The war ended the difficulty. Sir Robert Borden sa» the driving need for a full inter change of news between East anc West, and his Government offeree an annual grant of $50,000 to makt such an interchange possible. Forthwith The Canadian Press became : national co-operative news-gather ing association. In 1924 the granwas withdrawn by the Govemmen: of the day, and The Canadian Preswas freed from even the suggestion of Governmental control.

So much for history. To visuali? how the organization works, thini for a moment of the human brai: with its complex system of nerve reaching out into all parts of tfcj body. If you are hurt, the news o that hurt travels immediately tithe brain. The brain relays tho message back to motor centres, am you take appropriate action to avoid further hurt.

The analogy is almost perfect. Instead of the human brain, think of an office connected by telegraph

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By Canadian Press

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and cable with all parts of the world. Somewhere something happens. Very quickly the news of that happening speeds over wires to the central office. At the central office the news is relayed over other wires to motor centres; or, if we must be accurate, to the cities and towns of Canada.

Perhaps that doesn’t sound very miraculous, but the genius of the system lies not in its mechanical perfection but in the human organization which gives it life. Just how complex and far flung that organization is, you may see for yourself by looking at the morning paper. There will be, likely as not, dispatches from Bombay, London, Tokio, Geneva. Shanghai, New York, and from a score of places in Canada. If you look at the date lines on those dispatches you will see that none of them are twenty-four hours old. Some, indeed, may be dated ahead of reading time, for the machines occasionally overtake the news when it comes from the Far East—a minor miracle which is explained in a first grade geography.

The head office, the brain, of The Canadian Press is in Toronto. Radiating from there are wires to all parts of the Dominion, and by virtue of leased wire connections with The Associated Press of New York, to all parts of the world. The system covering Canada is complete in itself and for the sake of simplicity I propose describing it first.

In every Canadian town which boasts a daily newspaper there is a Canadian Press correspondent. In five Canadian cities— Vancouver, Winnipeg, Ottawa, Montreal and Halifax—there are Canadian Press bureaus. In Toronto iq, the brain which co-ordinates them all.

It is the duty of The Canadian Press correspondent to wire local news of sectional interest to the nearest bureau. The bureau editor then sends the news to all papers in his section. Often the news so received is of national interest, too, in which case it is forwarded over leased wires to Toronto, then retransmitted to all newspapers in the Dominion taking leased wire service.

The Canadian Press offers its members two kinds of service; leased wire and pony. Those taking the former receive over a leased wire all the news distributed by the association. Those taking the latter receive a daily synopsis of the full report.

But enough of explanations. Let me show you The Canadian Press at work. First of all, the machine.

How the System Works

T LOOKED at one closely in the Toronto * office. It was a Creed printer and resembled a typewriter connected up with the working parts of a Victrola, a radio, and bits of a washing machine. Winding through it was a tape, curiously perforated, and as the tape moved, so the typewriter part of the apparatus hammered out a dispatch on a thin sheet of paper. I watched the following message take form at the rate of sixty words a minute:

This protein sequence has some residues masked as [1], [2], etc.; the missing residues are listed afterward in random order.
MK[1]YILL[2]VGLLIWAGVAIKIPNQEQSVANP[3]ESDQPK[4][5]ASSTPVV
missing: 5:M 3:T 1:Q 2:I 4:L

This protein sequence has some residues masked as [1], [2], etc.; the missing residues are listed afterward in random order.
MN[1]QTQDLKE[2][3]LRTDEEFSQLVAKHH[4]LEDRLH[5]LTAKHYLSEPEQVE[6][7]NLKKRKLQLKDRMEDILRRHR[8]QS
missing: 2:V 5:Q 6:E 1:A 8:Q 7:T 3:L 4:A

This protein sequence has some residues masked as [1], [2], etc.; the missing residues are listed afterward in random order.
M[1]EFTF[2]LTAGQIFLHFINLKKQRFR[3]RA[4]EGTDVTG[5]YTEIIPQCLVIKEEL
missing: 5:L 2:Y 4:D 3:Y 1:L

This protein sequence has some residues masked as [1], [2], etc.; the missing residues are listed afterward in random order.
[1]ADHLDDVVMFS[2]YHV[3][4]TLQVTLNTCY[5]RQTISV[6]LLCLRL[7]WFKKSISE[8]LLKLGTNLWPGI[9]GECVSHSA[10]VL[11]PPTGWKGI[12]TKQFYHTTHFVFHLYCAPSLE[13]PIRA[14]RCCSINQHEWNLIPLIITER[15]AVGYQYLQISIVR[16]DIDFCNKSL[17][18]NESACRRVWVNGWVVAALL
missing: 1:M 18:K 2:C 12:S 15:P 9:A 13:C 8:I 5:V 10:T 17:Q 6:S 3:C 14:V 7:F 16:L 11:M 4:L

A few minutes previously in Pentagon Falls—the name will serve - the city editor of the newspaper there had answered a telephone call somewhat as follows:

“Yeah, this is the Gazette. City editor speaking. A two-alarm fue, eh? Comer of Dundonald and Front? Okay; thanks for the tip."

The city editor had slammed up the receiver and looked round the office.

“Hi, Bill!” he had shouted—Bill being The Canadian Press correspondent— “there’s a two-alarm fire comer of Dundonald and Front. Looks like it’ll make a fair story. You better cover it in case the C. P. want anything.”

Bill had hurried to the scene of the fire, elbowed his way through the crowd and been recognized by the fire chief.

"Too busy to talk to you now, Bill,” the chief had said. “See me after an’ I'll give you the dope.”

“Okay, but tell me if there’s anybody inside.”

The chief had nodded gloomily. “Two fellows working late, top floor, Chevron Dress Company. Don’t know their names. Alarm was turned in too late for us to help them.”

Bill had made a careful survey of the burning block, then had returned to the office. Before writing anything he had called up the manager of the Chevron Dress Company and learned the names of the two men who had been working late. Then he had punched out his story on the typewriter and given a carbon copy to the office boy for transmission to The Canadian Press.

Pentagon Falls is near Montreal, so Bill’s copy was received by the Montreal bureau. The editor had looked it over, straightened up a wobbly sentence, deleted a couple of luridly descriptive paragraphs at the end and marked it for transmission to Toronto. And there it was, coming in sixty to the minute:





My cicerone broke in upon my thoughts again.

"This printer is plugged in to the OttawaMontreal circuit,” he said. “The operator in Montreal is typing out the dispatch on an ordinary typewriter keyboard, but instead of letters being written, holes are punched in a moving tape. See here.”

He lifted a piece of tape from the floor, and I saw that every eighth of an inch there were holes punched sideways across it. The position and number of these holes varied. Sometimes there were two at the top and one at the bottom, sometimes there was just one in the middle, sometimes there were five spaced equally across. There were never more than five.

“Each separate grouping represents a different character,” he explained. “As the unperforated tape passes through the transmitter it holds down five little pins. The perforations permit certain groups of pins to come up through, and these make an electrical connection varying in length according to their arrangement. The electrical current, thus regulated, passes over the wire and governs the repunching of a tape at the far end. When the tape has been punched at the receiving end, it passes through the printer and each different group of holes causes a different character to strike on the flimsy.”